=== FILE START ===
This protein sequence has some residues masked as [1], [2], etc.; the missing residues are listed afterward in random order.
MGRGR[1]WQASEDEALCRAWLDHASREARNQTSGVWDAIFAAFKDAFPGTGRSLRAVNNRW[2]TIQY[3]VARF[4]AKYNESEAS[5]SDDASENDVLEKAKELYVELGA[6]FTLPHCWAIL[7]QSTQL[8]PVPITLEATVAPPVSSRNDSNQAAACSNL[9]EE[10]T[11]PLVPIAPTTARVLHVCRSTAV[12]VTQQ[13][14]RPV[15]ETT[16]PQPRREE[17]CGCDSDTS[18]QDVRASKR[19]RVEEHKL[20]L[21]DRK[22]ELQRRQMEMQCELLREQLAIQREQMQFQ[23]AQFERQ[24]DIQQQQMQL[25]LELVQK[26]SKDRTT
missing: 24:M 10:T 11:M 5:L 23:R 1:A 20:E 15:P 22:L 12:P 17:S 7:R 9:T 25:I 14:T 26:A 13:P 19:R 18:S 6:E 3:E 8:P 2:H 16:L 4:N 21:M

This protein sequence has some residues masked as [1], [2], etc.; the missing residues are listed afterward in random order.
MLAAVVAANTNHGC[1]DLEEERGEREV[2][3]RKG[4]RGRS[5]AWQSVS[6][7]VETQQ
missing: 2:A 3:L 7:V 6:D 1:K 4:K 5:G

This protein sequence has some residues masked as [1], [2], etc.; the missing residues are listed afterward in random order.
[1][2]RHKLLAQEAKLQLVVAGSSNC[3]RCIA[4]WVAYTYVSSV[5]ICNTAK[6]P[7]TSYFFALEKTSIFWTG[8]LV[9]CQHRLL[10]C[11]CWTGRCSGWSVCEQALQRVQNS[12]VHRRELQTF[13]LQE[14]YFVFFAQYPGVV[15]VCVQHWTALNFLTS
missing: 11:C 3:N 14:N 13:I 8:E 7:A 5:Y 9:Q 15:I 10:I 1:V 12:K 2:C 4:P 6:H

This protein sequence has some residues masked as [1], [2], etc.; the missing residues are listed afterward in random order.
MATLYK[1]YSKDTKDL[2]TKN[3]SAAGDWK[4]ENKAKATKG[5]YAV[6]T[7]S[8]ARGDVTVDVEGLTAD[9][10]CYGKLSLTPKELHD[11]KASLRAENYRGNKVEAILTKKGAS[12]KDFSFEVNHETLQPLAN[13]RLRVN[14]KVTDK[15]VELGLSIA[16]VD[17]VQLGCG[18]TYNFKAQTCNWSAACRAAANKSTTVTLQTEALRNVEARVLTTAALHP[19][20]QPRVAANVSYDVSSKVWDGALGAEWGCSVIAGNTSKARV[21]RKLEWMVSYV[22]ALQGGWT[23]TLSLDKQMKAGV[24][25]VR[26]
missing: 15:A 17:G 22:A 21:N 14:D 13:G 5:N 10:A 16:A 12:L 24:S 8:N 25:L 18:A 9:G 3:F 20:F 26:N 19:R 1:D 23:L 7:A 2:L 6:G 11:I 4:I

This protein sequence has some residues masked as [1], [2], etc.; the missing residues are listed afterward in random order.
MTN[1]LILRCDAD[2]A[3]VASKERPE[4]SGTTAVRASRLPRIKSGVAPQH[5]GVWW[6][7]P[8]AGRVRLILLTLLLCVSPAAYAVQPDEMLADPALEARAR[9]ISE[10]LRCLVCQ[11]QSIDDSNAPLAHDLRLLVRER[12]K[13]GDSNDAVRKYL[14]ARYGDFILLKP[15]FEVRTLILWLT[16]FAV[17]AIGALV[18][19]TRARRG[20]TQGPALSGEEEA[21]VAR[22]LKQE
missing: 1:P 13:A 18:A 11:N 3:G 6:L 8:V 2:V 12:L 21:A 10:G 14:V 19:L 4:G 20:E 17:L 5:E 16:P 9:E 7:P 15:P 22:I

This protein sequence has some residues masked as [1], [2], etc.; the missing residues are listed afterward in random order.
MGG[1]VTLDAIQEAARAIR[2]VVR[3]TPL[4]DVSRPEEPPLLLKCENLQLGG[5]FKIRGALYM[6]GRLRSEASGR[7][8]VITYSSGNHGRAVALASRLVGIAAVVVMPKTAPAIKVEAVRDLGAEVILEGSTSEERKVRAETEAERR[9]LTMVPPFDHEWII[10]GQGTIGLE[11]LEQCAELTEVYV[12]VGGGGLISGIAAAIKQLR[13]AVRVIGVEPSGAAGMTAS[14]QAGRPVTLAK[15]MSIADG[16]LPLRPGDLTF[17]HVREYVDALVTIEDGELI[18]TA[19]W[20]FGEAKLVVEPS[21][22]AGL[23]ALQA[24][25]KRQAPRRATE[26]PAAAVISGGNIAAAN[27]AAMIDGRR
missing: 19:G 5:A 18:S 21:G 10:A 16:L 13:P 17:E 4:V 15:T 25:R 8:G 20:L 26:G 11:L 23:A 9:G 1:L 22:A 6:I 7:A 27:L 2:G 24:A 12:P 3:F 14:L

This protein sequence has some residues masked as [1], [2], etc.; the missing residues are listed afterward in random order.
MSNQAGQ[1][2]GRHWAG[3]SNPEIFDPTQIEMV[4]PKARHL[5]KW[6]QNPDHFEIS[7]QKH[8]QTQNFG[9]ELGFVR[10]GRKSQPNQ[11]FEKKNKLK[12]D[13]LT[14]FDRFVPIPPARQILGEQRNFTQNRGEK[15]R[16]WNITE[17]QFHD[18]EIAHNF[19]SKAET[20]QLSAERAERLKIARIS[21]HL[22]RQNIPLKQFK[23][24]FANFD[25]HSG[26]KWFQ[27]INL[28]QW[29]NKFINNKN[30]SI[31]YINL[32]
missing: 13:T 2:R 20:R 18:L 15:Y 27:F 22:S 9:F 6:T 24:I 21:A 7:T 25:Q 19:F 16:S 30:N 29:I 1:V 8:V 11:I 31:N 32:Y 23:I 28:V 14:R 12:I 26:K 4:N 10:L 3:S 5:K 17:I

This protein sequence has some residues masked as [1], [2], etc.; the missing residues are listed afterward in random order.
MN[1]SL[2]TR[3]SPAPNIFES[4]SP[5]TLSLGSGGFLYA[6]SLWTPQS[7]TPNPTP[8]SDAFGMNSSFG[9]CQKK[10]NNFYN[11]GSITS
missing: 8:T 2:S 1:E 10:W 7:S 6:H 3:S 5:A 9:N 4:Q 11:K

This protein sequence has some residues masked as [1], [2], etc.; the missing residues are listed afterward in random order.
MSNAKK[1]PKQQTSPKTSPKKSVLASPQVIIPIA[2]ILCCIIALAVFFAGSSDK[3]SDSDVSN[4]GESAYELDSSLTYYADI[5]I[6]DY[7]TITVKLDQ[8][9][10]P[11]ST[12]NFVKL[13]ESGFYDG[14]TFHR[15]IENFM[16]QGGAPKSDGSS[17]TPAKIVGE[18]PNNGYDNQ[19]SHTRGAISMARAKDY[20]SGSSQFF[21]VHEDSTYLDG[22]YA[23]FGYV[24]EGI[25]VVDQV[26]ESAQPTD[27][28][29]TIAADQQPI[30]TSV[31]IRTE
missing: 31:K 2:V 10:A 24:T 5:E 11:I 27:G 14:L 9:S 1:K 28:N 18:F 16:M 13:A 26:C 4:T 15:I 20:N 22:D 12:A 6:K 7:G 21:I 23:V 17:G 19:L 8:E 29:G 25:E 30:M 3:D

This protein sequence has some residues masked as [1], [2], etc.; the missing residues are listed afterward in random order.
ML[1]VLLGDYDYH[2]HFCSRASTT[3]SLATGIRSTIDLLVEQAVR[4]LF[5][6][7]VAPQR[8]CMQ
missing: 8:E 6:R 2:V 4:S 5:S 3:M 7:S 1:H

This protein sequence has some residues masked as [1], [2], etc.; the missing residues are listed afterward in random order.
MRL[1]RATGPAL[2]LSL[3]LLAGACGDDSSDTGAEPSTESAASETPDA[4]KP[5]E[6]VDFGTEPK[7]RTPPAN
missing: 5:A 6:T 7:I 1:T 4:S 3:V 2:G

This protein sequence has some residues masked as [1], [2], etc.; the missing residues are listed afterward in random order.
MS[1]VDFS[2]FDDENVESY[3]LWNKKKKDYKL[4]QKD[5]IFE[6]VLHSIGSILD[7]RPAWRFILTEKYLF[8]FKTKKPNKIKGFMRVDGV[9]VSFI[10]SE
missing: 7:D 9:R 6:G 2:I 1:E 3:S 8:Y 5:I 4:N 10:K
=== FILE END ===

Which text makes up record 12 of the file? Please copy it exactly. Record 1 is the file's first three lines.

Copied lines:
This protein sequence has some residues masked as [1], [2], etc.; the missing residues are listed afterward in random order.
MS[1]VDFS[2]FDDENVESY[3]LWNKKKKDYKL[4]QKD[5]IFE[6]VLHSIGSILD[7]RPAWRFILTEKYLF[8]FKTKKPNKIKGFMRVDGV[9]VSFI[10]SE
missing: 7:D 9:R 6:G 2:I 1:E 3:S 8:Y 5:I 4:N 10:K